Right in the centre - First Nations are right on Bipole III

By Ken Waddell

In a Winnipeg Free Press editorial earlier this week, Ivan Keeper and Robert Spence, who are part of a Tataskweyak Cree Nation group called Traditional Land Users Standing the Line, have called out the NDP government of Manitoba. Their closing line is a very telling statement. “Hydro’s lawyers may have some permits and licences in their office tower filing cabinets, but there is one thing they don’t have -- the moral authority to build Bipole III and damage more of our water and land.”

How true!

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Homebodies - What is an empty desk a sign of?

By Rita Friesen

As I jot down my musings, it is a frosty Tuesday morning. I have enjoyed a cup of espresso and watched the morning news. I heard some good news, great news actually.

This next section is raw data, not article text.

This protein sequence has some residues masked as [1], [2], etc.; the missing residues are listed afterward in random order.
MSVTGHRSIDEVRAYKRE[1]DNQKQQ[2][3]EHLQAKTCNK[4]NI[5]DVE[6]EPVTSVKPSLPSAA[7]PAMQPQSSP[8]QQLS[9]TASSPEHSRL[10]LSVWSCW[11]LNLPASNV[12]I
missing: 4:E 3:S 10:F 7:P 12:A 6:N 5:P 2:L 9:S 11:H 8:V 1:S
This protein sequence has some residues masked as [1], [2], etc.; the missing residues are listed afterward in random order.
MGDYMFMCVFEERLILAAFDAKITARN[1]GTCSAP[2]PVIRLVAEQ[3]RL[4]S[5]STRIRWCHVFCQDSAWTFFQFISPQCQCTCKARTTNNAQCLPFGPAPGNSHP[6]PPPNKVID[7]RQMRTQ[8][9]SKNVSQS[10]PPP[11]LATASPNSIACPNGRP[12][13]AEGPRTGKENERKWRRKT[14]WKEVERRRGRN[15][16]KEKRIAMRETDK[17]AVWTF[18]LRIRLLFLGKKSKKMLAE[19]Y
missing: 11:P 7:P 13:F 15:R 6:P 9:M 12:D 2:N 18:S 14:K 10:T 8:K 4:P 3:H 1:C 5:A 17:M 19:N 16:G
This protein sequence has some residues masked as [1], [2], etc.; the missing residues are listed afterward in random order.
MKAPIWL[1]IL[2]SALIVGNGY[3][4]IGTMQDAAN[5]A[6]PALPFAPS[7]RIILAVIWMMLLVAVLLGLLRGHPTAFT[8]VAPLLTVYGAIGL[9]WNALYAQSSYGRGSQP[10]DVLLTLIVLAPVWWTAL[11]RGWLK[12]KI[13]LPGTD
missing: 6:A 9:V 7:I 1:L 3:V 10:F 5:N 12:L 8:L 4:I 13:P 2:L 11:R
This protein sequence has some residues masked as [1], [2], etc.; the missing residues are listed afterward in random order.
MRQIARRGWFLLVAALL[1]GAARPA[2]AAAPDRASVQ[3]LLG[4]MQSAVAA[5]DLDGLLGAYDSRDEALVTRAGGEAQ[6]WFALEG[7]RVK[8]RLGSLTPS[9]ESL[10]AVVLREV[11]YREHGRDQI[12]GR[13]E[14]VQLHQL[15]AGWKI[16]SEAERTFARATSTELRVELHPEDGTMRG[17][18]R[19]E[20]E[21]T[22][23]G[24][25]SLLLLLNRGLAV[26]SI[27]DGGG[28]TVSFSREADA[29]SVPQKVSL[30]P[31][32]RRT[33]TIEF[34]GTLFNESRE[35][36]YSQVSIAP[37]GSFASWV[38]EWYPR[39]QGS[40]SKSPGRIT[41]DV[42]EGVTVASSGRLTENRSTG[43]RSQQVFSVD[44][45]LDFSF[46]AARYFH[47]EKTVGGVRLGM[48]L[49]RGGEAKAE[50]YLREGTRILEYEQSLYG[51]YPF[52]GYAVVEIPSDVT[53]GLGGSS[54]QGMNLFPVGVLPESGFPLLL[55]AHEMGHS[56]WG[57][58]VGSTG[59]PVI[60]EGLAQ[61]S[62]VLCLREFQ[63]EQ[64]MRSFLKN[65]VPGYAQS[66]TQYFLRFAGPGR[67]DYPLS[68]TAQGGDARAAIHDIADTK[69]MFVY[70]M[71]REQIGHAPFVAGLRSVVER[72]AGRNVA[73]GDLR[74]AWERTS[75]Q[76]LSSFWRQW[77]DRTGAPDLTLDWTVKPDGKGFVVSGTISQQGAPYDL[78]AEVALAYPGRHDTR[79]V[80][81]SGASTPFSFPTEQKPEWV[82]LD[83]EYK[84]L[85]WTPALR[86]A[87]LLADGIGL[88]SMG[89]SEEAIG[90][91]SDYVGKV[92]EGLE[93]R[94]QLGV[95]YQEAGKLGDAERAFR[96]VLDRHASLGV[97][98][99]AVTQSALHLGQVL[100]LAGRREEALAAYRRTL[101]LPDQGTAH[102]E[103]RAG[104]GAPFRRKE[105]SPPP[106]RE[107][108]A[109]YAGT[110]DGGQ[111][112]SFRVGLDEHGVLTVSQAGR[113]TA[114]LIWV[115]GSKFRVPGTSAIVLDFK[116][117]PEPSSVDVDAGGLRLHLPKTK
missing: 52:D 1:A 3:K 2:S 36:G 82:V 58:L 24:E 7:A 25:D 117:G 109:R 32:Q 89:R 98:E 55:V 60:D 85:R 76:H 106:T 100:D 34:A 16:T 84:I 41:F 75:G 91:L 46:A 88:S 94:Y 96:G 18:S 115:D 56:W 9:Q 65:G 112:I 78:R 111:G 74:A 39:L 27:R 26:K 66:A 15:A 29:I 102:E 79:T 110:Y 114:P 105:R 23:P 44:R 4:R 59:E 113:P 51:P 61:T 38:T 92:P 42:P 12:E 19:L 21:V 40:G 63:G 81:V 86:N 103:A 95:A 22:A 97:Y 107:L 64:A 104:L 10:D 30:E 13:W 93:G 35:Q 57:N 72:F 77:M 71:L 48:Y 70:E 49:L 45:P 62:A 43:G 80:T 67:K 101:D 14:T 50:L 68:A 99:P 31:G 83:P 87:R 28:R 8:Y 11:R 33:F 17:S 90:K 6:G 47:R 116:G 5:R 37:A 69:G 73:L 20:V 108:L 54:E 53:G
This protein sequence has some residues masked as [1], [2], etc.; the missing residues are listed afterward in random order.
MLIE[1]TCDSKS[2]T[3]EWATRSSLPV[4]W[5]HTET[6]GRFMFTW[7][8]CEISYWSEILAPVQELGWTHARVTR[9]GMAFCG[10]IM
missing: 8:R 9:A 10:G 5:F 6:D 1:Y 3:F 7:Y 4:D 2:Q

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Snowshoeing anyone?

By Wendy Marlett

My family surprised me with a gift of snowshoes and poles for Christmas, which has given me the opportunity to experience how enjoyable snowshoeing can be. 

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My perspective - Decoding the recipe for success

By Kate Jackman-Atkinson

The Neepawa Banner

What makes an individual a great success? A stand-out in their field? An outlier? This question is at the heart of Outliers, Malcolm Gladwell’s 2008 book about the story of success. The book deconstructs success, showing the parts that make up the whole. 

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Right in the centre - Change is good

By Ken Waddell

The Neepawa Banner

In an article titled “Why clinging to tradition hasn’t worked for Nunavut”, Yule Schmidt writes, “The territory and its people should abandon their efforts to artificially keep alive a traditional way of life that no longer exists. Henceforth, the territory should embrace modernity, which will strengthen Inuit society, and in turn strengthen and protect Inuit culture. In short, a more modern Nunavut is the path to a society in which the Inuit do not merely survive, but thrive.”

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